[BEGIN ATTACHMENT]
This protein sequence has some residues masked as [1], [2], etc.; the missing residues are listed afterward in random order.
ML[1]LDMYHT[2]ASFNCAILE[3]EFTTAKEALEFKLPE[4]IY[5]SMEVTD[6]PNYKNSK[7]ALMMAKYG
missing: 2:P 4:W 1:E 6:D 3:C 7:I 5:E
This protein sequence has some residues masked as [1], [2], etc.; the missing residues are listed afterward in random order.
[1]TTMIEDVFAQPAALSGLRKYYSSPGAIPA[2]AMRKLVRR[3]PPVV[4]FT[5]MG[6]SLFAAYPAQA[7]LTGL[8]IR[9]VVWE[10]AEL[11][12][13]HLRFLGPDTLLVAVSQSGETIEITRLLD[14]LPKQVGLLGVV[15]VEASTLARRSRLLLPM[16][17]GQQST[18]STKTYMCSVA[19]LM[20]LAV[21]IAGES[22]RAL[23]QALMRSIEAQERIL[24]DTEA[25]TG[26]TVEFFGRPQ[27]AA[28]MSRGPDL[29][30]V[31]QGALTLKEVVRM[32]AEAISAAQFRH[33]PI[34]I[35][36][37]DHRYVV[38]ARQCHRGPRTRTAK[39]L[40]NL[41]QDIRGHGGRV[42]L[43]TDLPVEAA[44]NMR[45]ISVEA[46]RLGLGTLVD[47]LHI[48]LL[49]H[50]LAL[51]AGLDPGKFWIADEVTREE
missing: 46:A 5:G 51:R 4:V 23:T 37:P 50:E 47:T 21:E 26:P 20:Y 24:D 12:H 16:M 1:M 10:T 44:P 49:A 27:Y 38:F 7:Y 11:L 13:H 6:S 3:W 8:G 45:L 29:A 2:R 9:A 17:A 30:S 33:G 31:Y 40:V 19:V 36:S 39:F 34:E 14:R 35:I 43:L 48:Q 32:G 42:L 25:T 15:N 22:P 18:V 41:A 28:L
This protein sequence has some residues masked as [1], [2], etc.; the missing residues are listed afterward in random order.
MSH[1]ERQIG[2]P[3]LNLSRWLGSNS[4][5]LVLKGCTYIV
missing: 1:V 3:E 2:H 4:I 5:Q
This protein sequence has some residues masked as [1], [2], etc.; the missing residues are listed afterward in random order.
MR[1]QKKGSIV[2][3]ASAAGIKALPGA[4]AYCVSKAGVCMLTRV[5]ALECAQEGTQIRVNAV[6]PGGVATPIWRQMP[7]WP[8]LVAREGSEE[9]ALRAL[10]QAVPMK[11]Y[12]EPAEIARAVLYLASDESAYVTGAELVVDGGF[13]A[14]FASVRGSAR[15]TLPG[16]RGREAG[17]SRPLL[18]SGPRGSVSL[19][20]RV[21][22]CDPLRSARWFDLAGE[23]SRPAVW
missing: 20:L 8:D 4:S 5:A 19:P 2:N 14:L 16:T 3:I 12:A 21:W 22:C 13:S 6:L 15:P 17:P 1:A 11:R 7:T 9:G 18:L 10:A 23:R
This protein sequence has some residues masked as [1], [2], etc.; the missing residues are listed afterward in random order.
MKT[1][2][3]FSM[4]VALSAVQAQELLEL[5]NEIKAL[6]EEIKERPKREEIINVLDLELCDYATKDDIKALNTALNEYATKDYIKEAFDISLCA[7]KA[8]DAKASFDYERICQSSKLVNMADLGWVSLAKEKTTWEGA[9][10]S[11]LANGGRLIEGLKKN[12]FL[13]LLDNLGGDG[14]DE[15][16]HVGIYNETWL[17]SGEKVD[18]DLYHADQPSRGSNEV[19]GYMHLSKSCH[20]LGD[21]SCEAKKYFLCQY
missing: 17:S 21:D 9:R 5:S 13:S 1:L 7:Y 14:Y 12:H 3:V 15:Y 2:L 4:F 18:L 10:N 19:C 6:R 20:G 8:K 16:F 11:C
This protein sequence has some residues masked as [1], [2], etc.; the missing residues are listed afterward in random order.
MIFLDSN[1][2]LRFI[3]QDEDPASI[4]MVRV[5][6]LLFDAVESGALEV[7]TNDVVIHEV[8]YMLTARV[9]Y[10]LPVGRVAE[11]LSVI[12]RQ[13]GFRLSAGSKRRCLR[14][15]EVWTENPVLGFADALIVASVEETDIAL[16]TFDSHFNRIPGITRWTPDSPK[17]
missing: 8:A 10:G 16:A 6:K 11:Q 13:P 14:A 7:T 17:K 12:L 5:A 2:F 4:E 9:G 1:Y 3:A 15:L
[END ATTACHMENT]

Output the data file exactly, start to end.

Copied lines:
This protein sequence has some residues masked as [1], [2], etc.; the missing residues are listed afterward in random order.
ML[1]LDMYHT[2]ASFNCAILE[3]EFTTAKEALEFKLPE[4]IY[5]SMEVTD[6]PNYKNSK[7]ALMMAKYG
missing: 2:P 4:W 1:E 6:D 3:C 7:I 5:E
This protein sequence has some residues masked as [1], [2], etc.; the missing residues are listed afterward in random order.
[1]TTMIEDVFAQPAALSGLRKYYSSPGAIPA[2]AMRKLVRR[3]PPVV[4]FT[5]MG[6]SLFAAYPAQA[7]LTGL[8]IR[9]VVWE[10]AEL[11][12][13]HLRFLGPDTLLVAVSQSGETIEITRLLD[14]LPKQVGLLGVV[15]VEASTLARRSRLLLPM[16][17]GQQST[18]STKTYMCSVA[19]LM[20]LAV[21]IAGES[22]RAL[23]QALMRSIEAQERIL[24]DTEA[25]TG[26]TVEFFGRPQ[27]AA[28]MSRGPDL[29][30]V[31]QGALTLKEVVRM[32]AEAISAAQFRH[33]PI[34]I[35][36][37]DHRYVV[38]ARQCHRGPRTRTAK[39]L[40]NL[41]QDIRGHGGRV[42]L[43]TDLPVEAA[44]NMR[45]ISVEA[46]RLGLGTLVD[47]LHI[48]LL[49]H[50]LAL[51]AGLDPGKFWIADEVTREE
missing: 46:A 5:G 51:R 4:V 23:T 37:P 50:E 47:T 21:E 26:P 20:Y 24:D 12:H 16:M 1:M 10:T 44:P 49:A 27:Y 38:F 7:Y 11:L 13:H 6:S 3:W 8:G 45:L 29:A 2:R 9:A 17:A 30:S 33:G 31:Y 40:V 19:V 36:S 39:F 34:E 14:R 35:I 43:L 48:Q 32:G 42:L 25:T 15:N 22:P 18:V 41:A 28:L
This protein sequence has some residues masked as [1], [2], etc.; the missing residues are listed afterward in random order.
MSH[1]ERQIG[2]P[3]LNLSRWLGSNS[4][5]LVLKGCTYIV
missing: 1:V 3:E 2:H 4:I 5:Q
This protein sequence has some residues masked as [1], [2], etc.; the missing residues are listed afterward in random order.
MR[1]QKKGSIV[2][3]ASAAGIKALPGA[4]AYCVSKAGVCMLTRV[5]ALECAQEGTQIRVNAV[6]PGGVATPIWRQMP[7]WP[8]LVAREGSEE[9]ALRAL[10]QAVPMK[11]Y[12]EPAEIARAVLYLASDESAYVTGAELVVDGGF[13]A[14]FASVRGSAR[15]TLPG[16]RGREAG[17]SRPLL[18]SGPRGSVSL[19][20]RV[21][22]CDPLRSARWFDLAGE[23]SRPAVW
missing: 20:L 8:D 4:S 5:A 19:P 2:N 14:L 16:T 3:I 12:A 21:W 22:C 13:S 6:L 15:P 17:P 1:A 11:R 7:T 9:G 18:L 10:A 23:R
This protein sequence has some residues masked as [1], [2], etc.; the missing residues are listed afterward in random order.
MKT[1][2][3]FSM[4]VALSAVQAQELLEL[5]NEIKAL[6]EEIKERPKREEIINVLDLELCDYATKDDIKALNTALNEYATKDYIKEAFDISLCA[7]KA[8]DAKASFDYERICQSSKLVNMADLGWVSLAKEKTTWEGA[9][10]S[11]LANGGRLIEGLKKN[12]FL[13]LLDNLGGDG[14]DE[15][16]HVGIYNETWL[17]SGEKVD[18]DLYHADQPSRGSNEV[19]GYMHLSKSCH[20]LGD[21]SCEAKKYFLCQY
missing: 17:S 21:D 9:R 5:S 13:S 1:L 7:Y 14:Y 12:H 3:V 15:Y 2:L 4:F 18:L 10:N 19:C 6:R 20:G 8:K 16:F 11:C
This protein sequence has some residues masked as [1], [2], etc.; the missing residues are listed afterward in random order.
MIFLDSN[1][2]LRFI[3]QDEDPASI[4]MVRV[5][6]LLFDAVESGALEV[7]TNDVVIHEV[8]YMLTARV[9]Y[10]LPVGRVAE[11]LSVI[12]RQ[13]GFRLSAGSKRRCLR[14][15]EVWTENPVLGFADALIVASVEETDIAL[16]TFDSHFNRIPGITRWTPDSPK[17]
missing: 8:A 10:G 16:A 6:K 11:Q 13:P 14:A 7:T 17:K 12:L 5:A 2:F 4:E 9:G 1:Y 3:A 15:L